Nintendo president says the company is focused on the Switch’s software offerings, not a successor

New tech is being researched, but a successor isn't coming until it can offer a new experience.

Image via Nintendo

Nintendo is continuing to push back on discussions regarding future plans for the Switch and whatever the popular hybrid console’s successor will be. But in a new interview with Japanese publication Nikkei, Nintendo president Shuntaro Furukawa did talk about the company’s approach to developing its hardware. 

For Nintendo, the company doesn’t follow a strict timeline when it comes to releasing or even developing its gaming hardware. Instead, Furukawa said it is “constantly researching technology” in an effort to improve its current offerings, explore new opportunities, and create experiences that are distinct. 

“The hardware and software development teams are in the same building, communicating closely and thinking about how we can propose new forms of entertainment,” Furukawa told Nikkei. “In order to create a single piece of hardware, we have to do a lot of preparation several years in advance, so we are working without stopping. In the end, the deciding factor in whether or not to commercialize a product is whether it can create a new experience.”

This process is clearly reflected in Nintendo’s financial reports. The company has previously doubled down on its internal game development abilities and continues to spend hundreds of millions of dollars on research and development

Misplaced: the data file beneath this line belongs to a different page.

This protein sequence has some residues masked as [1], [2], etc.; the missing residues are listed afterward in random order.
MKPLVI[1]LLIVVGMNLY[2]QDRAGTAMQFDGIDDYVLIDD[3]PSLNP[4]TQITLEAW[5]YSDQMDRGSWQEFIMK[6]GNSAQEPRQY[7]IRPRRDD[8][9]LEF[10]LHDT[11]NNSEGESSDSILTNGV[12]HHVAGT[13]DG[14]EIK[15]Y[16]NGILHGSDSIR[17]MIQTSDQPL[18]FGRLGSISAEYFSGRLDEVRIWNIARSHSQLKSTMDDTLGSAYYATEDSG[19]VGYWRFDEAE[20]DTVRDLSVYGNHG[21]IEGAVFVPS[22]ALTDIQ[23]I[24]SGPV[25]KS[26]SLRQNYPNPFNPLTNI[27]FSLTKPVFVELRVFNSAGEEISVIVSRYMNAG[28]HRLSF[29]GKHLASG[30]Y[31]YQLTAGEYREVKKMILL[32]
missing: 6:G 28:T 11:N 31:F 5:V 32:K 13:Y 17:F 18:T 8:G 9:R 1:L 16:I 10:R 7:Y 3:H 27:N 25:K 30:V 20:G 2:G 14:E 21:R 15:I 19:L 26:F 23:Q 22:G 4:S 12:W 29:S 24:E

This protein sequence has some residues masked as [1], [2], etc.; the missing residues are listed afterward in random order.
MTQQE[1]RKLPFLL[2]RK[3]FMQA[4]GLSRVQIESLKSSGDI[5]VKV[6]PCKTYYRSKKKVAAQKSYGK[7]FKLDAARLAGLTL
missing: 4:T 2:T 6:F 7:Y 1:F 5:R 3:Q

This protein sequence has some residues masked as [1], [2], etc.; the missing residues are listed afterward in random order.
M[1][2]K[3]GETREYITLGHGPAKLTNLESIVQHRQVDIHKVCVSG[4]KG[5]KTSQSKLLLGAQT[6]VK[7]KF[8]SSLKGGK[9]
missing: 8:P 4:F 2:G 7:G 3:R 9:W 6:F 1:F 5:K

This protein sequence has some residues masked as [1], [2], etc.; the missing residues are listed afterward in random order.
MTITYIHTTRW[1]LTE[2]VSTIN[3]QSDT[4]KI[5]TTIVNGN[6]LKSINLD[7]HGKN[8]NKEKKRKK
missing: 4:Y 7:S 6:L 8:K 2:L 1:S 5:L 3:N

Additionally, Nintendo’s continued use of the phrase “middle of its life cycle” when referencing the Switch is something that Furukawa and management knowingly use because they feel its software offerings can help extend its life further. 

Related: Nintendo set to end 3DS and Wii U eShop purchases in 2023

“We always say that we are in the middle of the Switch’s lifecycle, and since one piece of hardware can be used to play both stationary and portable games, we can offer a wide variety of software for this purpose,” Furukawa said to Nikkei. “The life cycle can still be extended.”

With that mindset, Furukawa and Nintendo are focused on their fans with new and interesting games while continuing to lower the barriers for playing those games. 

Nintendo is also keeping an eye on trends across the entire entertainment industry. Furukawa noted that the company has experienced “nosedives” several times in the past and view every year as a critical time to continue improving. 

“If we don’t make fresh and surprising proposals to new customers, we will always be forgotten,” Furukawa said to Nikkei.

The Nintendo Switch just recently surpassed 100 million units sold, passing the original PlayStation and Nintendo Wii consoles in terms of lifetime sales.